author atherton drenth

Atherton Drenth

26 Apr 2021

The Blunders and Absurdities of Life

My eldest turned forty this year. I barely remember reaching that particular milestone as I was too immersed in the struggle of trying to make ends meet. Having lost yet another job due to layoffs, I made the decision to go back to college. It was time to retrain in a new field. That first day of school found me filled with hope that maybe I would be more successful this time around by carving out a new career. I laugh now at how I was feeling eager and yet scared all at the same time. I must have looked a sight for sore eyes standing there all decked out for my first day back in college. For the very first time in my life here I was going to school wearing jeans and sneakers. I could feel my mother cringe at the thought of it. My kids, on the other hand, made sure that I had the proper, socially acceptable student backpack. I remember feeling eager and yet scared silly all at the same time. Going back to school was a huge risk. My husband and I were barely managing financially. Dropping down to one paycheque was really not on our agenda to say the least.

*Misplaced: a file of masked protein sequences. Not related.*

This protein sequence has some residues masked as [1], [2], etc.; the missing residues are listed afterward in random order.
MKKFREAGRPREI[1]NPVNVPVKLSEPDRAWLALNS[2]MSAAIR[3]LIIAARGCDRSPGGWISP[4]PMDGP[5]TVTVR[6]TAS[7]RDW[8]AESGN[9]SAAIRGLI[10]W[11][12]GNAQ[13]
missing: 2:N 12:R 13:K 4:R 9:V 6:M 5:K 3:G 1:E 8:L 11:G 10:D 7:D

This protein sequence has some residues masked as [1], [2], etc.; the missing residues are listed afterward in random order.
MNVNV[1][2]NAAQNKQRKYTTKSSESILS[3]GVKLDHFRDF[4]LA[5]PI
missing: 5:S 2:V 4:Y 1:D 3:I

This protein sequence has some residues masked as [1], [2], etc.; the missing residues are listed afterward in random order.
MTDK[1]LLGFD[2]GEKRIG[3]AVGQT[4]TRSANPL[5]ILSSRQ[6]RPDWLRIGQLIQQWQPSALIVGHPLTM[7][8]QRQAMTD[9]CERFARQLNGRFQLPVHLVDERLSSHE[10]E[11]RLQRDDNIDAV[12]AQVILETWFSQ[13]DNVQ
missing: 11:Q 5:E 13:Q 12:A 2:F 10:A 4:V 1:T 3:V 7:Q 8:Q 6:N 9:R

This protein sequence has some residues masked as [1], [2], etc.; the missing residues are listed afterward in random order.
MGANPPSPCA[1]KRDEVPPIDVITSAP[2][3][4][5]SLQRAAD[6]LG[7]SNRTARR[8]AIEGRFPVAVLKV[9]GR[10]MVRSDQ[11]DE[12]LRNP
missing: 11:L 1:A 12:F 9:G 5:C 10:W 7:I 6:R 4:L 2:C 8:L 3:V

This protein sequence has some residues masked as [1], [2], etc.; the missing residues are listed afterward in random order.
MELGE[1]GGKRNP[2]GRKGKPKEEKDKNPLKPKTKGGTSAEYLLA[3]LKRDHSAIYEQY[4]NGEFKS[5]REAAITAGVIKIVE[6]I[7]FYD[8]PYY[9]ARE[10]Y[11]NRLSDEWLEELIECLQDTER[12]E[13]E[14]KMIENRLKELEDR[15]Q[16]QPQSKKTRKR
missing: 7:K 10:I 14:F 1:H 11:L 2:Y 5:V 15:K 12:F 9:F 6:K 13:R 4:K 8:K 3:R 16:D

That very first day of college will be forever imprinted in my memory. Time slowed down as I walked into my newly assigned homeroom. I paused in the doorway and scanned the room. As I looked around for a desk I was immediately struck by the fact that room was divided into two clearly distinct age groups. It was so odd and yet fascinating at the same time. I wondered, how had all of these people spontaneously divided themselves into two markedly different age groups? To the left side of the classroom sat ten young women preening their hair or looking into little hand mirrors as they applied their lip gloss. Their shiny faces filled with hope. The world was their oyster to be savoured as they pleased. On the opposite side of the classroom, however, sat eight women all over the age of thirty, looking weathered by life and circumstance. Each of them sitting at their desks, leaning forward with faces of determination, notebooks, and pens neatly laid out on their desks. Their faces registering the hopes and dreams of a better future, this time around. This group of women became my tribe. We established our own little mutual support group cheering each other on through the challenges of being back in college again. Through the next two years we all soldiered on together despite the rigors and tribulations of trying to manage our lives in the outside world after classes. This was the last place in the world any of us thought we would be at this stage of life.